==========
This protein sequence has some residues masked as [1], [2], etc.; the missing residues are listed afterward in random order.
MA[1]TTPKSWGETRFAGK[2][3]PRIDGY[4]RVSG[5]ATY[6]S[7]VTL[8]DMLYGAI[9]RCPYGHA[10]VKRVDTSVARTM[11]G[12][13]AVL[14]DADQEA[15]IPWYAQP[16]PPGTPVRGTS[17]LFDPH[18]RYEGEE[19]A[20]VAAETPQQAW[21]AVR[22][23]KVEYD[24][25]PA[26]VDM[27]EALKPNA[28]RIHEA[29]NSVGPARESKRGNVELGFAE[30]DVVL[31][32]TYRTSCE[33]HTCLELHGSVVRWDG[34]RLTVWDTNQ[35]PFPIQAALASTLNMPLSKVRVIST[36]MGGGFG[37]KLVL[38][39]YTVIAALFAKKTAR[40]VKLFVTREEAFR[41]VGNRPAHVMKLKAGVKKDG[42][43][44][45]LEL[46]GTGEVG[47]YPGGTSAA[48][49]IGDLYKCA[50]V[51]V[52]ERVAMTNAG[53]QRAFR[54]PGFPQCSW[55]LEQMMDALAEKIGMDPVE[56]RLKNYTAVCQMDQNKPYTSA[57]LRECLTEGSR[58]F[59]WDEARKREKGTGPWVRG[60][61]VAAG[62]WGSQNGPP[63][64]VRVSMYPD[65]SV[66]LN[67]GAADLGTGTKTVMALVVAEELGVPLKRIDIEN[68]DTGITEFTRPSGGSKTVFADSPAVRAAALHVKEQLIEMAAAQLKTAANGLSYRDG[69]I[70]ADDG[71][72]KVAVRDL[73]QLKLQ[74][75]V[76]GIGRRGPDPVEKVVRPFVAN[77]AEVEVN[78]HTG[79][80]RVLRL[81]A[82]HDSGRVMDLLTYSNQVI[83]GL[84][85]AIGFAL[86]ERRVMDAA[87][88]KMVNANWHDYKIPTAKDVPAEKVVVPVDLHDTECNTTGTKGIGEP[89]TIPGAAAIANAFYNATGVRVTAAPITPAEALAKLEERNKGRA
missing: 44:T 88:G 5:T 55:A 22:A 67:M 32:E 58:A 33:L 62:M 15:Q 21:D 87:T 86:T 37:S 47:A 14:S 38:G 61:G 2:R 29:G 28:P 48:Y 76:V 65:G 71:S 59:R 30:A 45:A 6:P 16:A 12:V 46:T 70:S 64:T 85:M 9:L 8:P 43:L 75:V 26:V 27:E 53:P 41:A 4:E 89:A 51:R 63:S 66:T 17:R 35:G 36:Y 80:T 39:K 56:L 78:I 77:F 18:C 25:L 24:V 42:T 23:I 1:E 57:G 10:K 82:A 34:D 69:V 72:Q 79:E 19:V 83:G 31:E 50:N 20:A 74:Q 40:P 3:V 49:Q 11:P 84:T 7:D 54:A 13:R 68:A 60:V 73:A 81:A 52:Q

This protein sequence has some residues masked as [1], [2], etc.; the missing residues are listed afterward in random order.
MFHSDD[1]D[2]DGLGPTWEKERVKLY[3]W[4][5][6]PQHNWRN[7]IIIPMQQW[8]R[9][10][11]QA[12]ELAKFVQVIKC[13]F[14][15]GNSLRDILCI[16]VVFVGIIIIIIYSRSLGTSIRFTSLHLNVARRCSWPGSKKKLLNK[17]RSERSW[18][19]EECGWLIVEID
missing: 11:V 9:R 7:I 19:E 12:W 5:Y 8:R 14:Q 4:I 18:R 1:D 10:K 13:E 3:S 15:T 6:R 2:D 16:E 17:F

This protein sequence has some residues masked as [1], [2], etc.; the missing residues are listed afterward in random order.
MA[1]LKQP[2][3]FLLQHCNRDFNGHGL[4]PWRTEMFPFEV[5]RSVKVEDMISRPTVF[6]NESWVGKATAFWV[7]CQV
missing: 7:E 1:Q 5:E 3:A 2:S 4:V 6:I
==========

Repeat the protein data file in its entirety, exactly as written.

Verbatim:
This protein sequence has some residues masked as [1], [2], etc.; the missing residues are listed afterward in random order.
MA[1]TTPKSWGETRFAGK[2][3]PRIDGY[4]RVSG[5]ATY[6]S[7]VTL[8]DMLYGAI[9]RCPYGHA[10]VKRVDTSVARTM[11]G[12][13]AVL[14]DADQEA[15]IPWYAQP[16]PPGTPVRGTS[17]LFDPH[18]RYEGEE[19]A[20]VAAETPQQAW[21]AVR[22][23]KVEYD[24][25]PA[26]VDM[27]EALKPNA[28]RIHEA[29]NSVGPARESKRGNVELGFAE[30]DVVL[31][32]TYRTSCE[33]HTCLELHGSVVRWDG[34]RLTVWDTNQ[35]PFPIQAALASTLNMPLSKVRVIST[36]MGGGFG[37]KLVL[38][39]YTVIAALFAKKTAR[40]VKLFVTREEAFR[41]VGNRPAHVMKLKAGVKKDG[42][43][44][45]LEL[46]GTGEVG[47]YPGGTSAA[48][49]IGDLYKCA[50]V[51]V[52]ERVAMTNAG[53]QRAFR[54]PGFPQCSW[55]LEQMMDALAEKIGMDPVE[56]RLKNYTAVCQMDQNKPYTSA[57]LRECLTEGSR[58]F[59]WDEARKREKGTGPWVRG[60][61]VAAG[62]WGSQNGPP[63][64]VRVSMYPD[65]SV[66]LN[67]GAADLGTGTKTVMALVVAEELGVPLKRIDIEN[68]DTGITEFTRPSGGSKTVFADSPAVRAAALHVKEQLIEMAAAQLKTAANGLSYRDG[69]I[70]ADDG[71][72]KVAVRDL[73]QLKLQ[74][75]V[76]GIGRRGPDPVEKVVRPFVAN[77]AEVEVN[78]HTG[79][80]RVLRL[81]A[82]HDSGRVMDLLTYSNQVI[83]GL[84][85]AIGFAL[86]ERRVMDAA[87][88]KMVNANWHDYKIPTAKDVPAEKVVVPVDLHDTECNTTGTKGIGEP[89]TIPGAAAIANAFYNATGVRVTAAPITPAEALAKLEERNKGRA
missing: 44:T 88:G 5:T 55:A 22:A 67:M 32:E 58:A 33:L 62:M 15:Q 21:D 87:T 86:T 37:S 47:A 14:S 38:G 61:G 2:R 29:G 28:P 48:Y 76:V 65:G 71:S 59:R 30:A 45:A 6:P 16:A 12:V 46:T 70:S 64:T 85:M 9:L 8:P 43:L 75:V 26:V 27:E 53:P 41:A 4:E 89:A 51:R 63:S 66:T 17:R 35:G 36:Y 80:T 39:K 56:L 78:I 77:F 18:C 25:L 24:V 42:T 23:I 1:E 57:G 10:K 82:A 34:D 69:V 72:Q 79:E 19:V 83:G 31:E 50:N 20:A 74:Q 40:P 3:V 49:Q 11:P 84:T 7:D 54:A 13:R 68:A 60:V 73:A 81:A 52:Q

This protein sequence has some residues masked as [1], [2], etc.; the missing residues are listed afterward in random order.
MFHSDD[1]D[2]DGLGPTWEKERVKLY[3]W[4][5][6]PQHNWRN[7]IIIPMQQW[8]R[9][10][11]QA[12]ELAKFVQVIKC[13]F[14][15]GNSLRDILCI[16]VVFVGIIIIIIYSRSLGTSIRFTSLHLNVARRCSWPGSKKKLLNK[17]RSERSW[18][19]EECGWLIVEID
missing: 11:V 9:R 7:I 19:E 12:W 5:Y 8:R 14:Q 4:I 18:R 1:D 10:K 13:E 3:S 15:T 6:R 2:D 16:E 17:F

This protein sequence has some residues masked as [1], [2], etc.; the missing residues are listed afterward in random order.
MA[1]LKQP[2][3]FLLQHCNRDFNGHGL[4]PWRTEMFPFEV[5]RSVKVEDMISRPTVF[6]NESWVGKATAFWV[7]CQV
missing: 7:E 1:Q 5:E 3:A 2:S 4:V 6:I